The Gold Rush!
Many pioneers headed to California or Oregon to find gold, including one of our ancestors. The first activity on our Family Reunion Pioneer Trek was panning for gold.
I limited the amount of gold nuggets each child could find, in a socialistic way I’m afraid, but fairness makes Grandma’s Camps easier. Parents helped the littler kids find enough gold so that everyone had a small bag of “gold” which they could spend later.
Onward and Upward
The trail continued on up the mountain to a grassy plateau. There we stopped for a break and here’s where my sister, Grandma Ginny, portrayed our angel ancestor.
Ann Jewell Rowley appeared to us and told us a little about her experiences with the Willie Handcart Company.
The group listens as Grandmother Ann Jewell Rowley tells how they encountered early winter weather in the mountains of Wyoming along with other obstacles that slowed the company down, and they ran out of food. When they had gone without food for days, Ann found an old sea-biscuit from their ocean-crossing voyage. One biscuit, however, could not feed all of her children. She put it in a pan, prayed and asked for enough food for her family, and when she took the lid off, the pan was filled!
Here was a teaching moment of faith and courage!I think all of Ann Jewell Rowley’s descendants know this story and have been inspired by her great faith. Descendants may not know their great-grandparents, but further back into the great-greats, they know Grandmother Ann!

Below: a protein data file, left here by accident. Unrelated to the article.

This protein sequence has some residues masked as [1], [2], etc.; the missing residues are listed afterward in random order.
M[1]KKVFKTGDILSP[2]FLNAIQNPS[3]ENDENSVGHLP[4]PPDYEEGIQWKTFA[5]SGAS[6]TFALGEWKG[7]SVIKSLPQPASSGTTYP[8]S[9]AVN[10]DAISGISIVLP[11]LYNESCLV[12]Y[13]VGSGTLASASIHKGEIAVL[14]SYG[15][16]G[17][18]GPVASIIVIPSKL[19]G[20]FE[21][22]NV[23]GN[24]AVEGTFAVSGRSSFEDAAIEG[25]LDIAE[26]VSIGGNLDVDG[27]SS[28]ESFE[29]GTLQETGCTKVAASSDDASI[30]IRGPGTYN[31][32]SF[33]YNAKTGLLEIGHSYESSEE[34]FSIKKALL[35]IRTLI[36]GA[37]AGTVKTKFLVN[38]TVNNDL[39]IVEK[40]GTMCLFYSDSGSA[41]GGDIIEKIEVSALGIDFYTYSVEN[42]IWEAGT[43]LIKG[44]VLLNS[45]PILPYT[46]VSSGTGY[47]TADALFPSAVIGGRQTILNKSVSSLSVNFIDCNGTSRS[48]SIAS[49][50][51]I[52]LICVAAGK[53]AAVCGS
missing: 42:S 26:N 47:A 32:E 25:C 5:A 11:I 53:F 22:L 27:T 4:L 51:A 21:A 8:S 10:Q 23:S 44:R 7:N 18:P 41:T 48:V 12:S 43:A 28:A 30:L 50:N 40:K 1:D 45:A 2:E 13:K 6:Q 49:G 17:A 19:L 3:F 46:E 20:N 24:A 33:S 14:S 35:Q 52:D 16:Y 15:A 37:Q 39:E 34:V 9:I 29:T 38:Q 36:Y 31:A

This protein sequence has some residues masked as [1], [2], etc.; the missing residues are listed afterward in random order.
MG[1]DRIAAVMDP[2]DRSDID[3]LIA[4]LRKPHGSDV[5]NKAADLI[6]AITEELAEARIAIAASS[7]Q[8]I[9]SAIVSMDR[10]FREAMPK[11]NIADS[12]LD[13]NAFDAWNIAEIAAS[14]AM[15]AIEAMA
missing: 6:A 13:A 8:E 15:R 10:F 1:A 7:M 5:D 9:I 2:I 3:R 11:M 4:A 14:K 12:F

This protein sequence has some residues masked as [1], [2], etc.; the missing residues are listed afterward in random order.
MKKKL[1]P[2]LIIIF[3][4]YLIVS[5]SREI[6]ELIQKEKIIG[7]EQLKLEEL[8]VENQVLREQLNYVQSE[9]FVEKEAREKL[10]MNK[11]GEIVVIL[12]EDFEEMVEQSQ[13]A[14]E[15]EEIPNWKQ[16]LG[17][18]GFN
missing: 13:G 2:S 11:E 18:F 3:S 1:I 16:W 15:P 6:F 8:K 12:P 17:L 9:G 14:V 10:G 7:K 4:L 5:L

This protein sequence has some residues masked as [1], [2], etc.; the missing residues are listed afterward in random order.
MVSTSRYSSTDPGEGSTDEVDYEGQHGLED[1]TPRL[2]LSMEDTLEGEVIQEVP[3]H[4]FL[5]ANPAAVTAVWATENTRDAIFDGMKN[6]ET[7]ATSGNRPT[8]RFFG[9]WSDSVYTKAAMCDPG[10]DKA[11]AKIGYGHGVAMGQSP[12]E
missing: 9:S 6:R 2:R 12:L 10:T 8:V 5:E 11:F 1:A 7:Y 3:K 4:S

Crossing Sweetwater River
The actual pioneer trek required the pioneers to cross a river that snaked back and forth in Wyoming called Sweetwater. They had to cross that river six times in the course of their journey. So in our trek I thought we should have to cross a stream at least twice! Our trail led to a small stream that required some strategy to get all the people and carts across without drowning or losing belongings.
…Okay–yeah, so this little stream can’t be called a river. Here you have to use your imagination a little. We just needed to get across without getting wet!
It was time to get the bedrolls out and have a rest and refreshment. Each person had a lunch in their handcart.
Perils Along The Trail
Every pioneer had challenges on the trail such as illness and accidents, among other things. so for another teaching moment, a few of the kids were handed notes that indicated a problem such as a broken leg, or a serious illness. Their family had to determine how to help their injured co-travelers continue the journey.
This turned out to be more pleasure than plight, but isn’t that the the point of Grandma’s Camp?
“But With Joy Wend Your Way.”